How do I Make Drum and Bass Music

Latest posts by Liya Swift (see all)

Like many forms of electronic dance music, the drum and bass genre formed in United Kingdom underground clubs, the genesis coming from Jamaican reggae and breakbeats first heard in the U.S. in the late 1970s. Heavy bass, samples, and synthesizers all come together for a fast-paced sound reminiscent of techno.

The music itself was buoyed by the proliferation of home computers in the ‘80s and the music software that followed shortly thereafter. Of course, there were kick drums and snares and hi-hats before digital audio workstations (DAWs) were even a gleam in Soundstream’s eye.

In fact, one of the most used samples of all time – the Amen Break – was conceived more than a decade before DAWs start appearing on the market.

The Breakbeat Birth

It took roughly eight seconds to complete, but the Amen Break would act as the seed that almost all electronic music grew from. Around the 1:26 mark of the Winstons’ 1969 song Amen, Brother, drummer Gregory Coleman breaks from the familiar drumbeat after two bars, the drum break syncopation being just enough to catch the listener’s attention. Listened to in its original context, the break that’s behind so many dance anthems and infectious tracks, is cool and surprisingly understated.

More than a decade after its original appearance, the Amen Break was widely sampled in hip hop and a staple in the earliest examples of the Drum and Bass genre. With DAWs becoming more accessible, the now-famous break has been sampled thousands of times.

Used in loops, cut up, and repurposed, the Amen Break brought drum beats to the forefront of music. Today, actual breakbeats or highly percussive beats and solos are crucial elements in dubstep, hip hop, and an array of electronic dance music, giving it much of its energy, vibe, and, when not completely quantized, its soulfulness.

Now the boss of the song instead of a supporting player, looped breakbeats gave dancers extended time to show their skills on the floor. The Amen Break not only gave rise to several genres of music, it helped name a new way of getting funky on the dance floor: Breakdancing.

The Drum and Bass genre uses very fast breakbeats – we’re talking 180 beats a minute – with thick bass lines and dirty, under current sub-bass lines. Drum and Bass uses notable, hooky bass lines, heavy samples, and synthesizer. Among the many subgenres of “drum ‘n’ bass” are hardstep, darkstep, neurofunk, and techstep.

Digital Audio Workstations

The driving force behind drum and bass and most others EDM is the Digital Audio Workstation. These powerful pieces of software allow music producers to make everything from synth-pop to house to hardcore dance music. The biggest names in EDM – Skrillex, Deadmau5, David Guetta – all use a DAW to lay down their tracks. Drum and bass is no different.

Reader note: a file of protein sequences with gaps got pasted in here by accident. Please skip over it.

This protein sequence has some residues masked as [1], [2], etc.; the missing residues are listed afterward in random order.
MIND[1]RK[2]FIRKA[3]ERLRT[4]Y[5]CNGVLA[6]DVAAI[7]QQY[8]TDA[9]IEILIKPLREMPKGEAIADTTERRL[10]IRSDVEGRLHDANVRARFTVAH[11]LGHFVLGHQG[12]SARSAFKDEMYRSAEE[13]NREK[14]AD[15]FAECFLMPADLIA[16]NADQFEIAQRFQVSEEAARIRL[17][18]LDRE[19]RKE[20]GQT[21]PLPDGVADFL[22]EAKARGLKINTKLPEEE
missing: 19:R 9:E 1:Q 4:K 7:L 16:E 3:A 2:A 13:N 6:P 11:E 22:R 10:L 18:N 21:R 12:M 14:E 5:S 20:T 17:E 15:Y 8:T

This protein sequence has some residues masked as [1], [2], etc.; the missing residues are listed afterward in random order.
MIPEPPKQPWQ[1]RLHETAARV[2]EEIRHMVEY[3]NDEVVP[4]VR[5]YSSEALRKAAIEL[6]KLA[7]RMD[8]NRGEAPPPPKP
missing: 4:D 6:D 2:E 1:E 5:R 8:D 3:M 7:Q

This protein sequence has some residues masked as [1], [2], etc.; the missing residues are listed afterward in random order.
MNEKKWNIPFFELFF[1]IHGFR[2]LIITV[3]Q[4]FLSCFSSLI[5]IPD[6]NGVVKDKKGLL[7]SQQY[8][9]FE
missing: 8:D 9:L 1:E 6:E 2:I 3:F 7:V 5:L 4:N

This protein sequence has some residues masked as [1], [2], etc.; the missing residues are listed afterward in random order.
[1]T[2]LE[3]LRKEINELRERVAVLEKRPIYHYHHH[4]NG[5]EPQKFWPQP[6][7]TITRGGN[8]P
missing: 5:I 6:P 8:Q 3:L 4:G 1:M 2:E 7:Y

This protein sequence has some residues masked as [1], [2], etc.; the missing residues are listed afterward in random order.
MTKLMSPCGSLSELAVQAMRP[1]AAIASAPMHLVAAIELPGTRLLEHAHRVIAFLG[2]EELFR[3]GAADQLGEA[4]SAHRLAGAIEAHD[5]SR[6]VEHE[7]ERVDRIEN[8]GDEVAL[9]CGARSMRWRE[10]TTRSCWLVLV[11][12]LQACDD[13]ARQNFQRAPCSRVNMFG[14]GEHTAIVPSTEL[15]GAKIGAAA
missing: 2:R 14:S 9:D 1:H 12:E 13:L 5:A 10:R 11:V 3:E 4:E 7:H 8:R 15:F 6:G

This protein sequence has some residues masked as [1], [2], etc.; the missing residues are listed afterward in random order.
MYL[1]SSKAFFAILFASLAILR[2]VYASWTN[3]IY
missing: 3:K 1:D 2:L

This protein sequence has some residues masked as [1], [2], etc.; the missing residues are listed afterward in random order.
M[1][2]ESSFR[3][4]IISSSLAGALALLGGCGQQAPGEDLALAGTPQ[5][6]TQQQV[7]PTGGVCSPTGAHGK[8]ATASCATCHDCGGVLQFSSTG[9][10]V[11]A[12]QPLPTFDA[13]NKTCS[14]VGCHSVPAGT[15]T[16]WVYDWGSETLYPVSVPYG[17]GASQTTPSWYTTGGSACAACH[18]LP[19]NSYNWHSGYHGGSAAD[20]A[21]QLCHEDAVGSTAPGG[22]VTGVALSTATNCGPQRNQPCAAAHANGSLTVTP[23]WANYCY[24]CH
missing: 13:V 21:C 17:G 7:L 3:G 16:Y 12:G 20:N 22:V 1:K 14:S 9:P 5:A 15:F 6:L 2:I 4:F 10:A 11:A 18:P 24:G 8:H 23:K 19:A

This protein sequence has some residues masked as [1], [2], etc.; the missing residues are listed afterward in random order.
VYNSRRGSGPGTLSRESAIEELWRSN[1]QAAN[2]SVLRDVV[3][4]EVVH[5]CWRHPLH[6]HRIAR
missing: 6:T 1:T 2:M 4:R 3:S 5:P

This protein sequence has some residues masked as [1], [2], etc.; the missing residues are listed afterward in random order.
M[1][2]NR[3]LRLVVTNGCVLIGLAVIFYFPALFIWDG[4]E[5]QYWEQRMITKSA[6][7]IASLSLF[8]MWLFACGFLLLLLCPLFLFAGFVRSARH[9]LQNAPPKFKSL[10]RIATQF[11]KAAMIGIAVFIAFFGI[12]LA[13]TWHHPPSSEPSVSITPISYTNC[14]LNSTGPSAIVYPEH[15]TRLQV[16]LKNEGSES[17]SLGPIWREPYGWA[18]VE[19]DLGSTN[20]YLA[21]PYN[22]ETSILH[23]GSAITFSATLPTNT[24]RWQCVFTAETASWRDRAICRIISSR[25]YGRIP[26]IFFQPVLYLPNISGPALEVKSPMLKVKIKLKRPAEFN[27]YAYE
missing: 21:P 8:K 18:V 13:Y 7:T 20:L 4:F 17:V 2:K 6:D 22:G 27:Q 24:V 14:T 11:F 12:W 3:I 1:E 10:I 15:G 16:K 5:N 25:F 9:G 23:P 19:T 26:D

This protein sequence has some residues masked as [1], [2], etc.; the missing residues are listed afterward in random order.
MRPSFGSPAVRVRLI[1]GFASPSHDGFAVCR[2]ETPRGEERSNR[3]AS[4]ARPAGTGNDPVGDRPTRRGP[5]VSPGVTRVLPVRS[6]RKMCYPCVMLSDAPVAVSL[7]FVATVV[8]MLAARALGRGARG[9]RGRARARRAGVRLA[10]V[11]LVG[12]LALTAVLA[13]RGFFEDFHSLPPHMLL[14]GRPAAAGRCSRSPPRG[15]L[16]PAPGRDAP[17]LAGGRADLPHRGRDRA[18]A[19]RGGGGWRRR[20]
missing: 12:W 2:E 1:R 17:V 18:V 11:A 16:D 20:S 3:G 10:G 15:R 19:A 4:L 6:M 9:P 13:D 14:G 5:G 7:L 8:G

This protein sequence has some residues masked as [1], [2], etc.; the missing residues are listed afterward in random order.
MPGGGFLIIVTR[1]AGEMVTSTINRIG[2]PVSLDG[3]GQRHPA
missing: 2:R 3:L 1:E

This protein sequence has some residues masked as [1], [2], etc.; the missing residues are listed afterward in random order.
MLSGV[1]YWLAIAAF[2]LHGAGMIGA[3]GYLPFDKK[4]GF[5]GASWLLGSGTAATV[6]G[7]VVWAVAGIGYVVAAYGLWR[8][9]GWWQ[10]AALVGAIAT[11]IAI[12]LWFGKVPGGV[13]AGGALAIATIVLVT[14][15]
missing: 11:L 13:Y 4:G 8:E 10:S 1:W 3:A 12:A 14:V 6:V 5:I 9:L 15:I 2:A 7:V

Whether it’s the most updated version of Ableton, Logic Pro, or Pro Tools, or one of the multitudes of free apps you can find in the Google Play Store or Apple App Store, there’s a DAW for everyone. It doesn’t matter if you’re a noob or have been producing music for years. Most DAWs operate the same way.

There is an area where you can arrange tracks, an instrument panel, and a host of editing and mixing options. This is where you’ll begin your drum programming. Open a track on the stage, choose your kick, snare, or hi-hat, and choose a tempo. Wash, rinse, repeat.

Make it Your Own

Breakbeats (any beat really) rely heavily on how you use the kick and snare drums in your music. Percussive instruments have been setting the tone for hundreds, even thousands, of years. Whether it’s a hollowed-out log or a sample pack of drum beats, nearly anyone with a sense of rhythm can make Drum and Bass beats.

But if you want to set yourself apart, create something no one has ever heard before. Digital Audio Workstations give you the ability to alter the sounds in a variety of ways. Come up with a sound, a beat, transition, anything that will set you apart.

If it’s just you, your computer, and headphones, the only way to get better is to keep working at it. As they say, practice makes perfect. However, if you’re interested in getting something more out of your time, the Recording Connection has a solution.

Fast Track Your Learning

The Recording Connection offers several programs to help you learn digital audio workstations, including introductory and advanced options. Our Logic Pro, Ableton, and Advanced Ableton Electronic Music Production Programs enable you to get the knowledge you need to make the most out of what these digital audio workstations have to offer.

We also offer Hip Hop and Beatmaking and Live DJ Programs to show you how to make the music you want to make. The best part? Instead of a teacher in a classroom, you’ll be working with an industry professional in a real-world setting. From day one, your mentor will show the process of making music and what it takes to make music your career.

Something you should already know before starting? Responsibility. Show up on time, work hard, then work some more. Our programs are approximately six to nine months long, which means there’s no time for showing up late or playing on your phone. This isn’t a hobby anymore – this could be your life.

Our most successful students are hired by the studios they externed at, have started their own labels, and work with some of the biggest names in the business. Are you ready to follow in their footsteps? Apply today.

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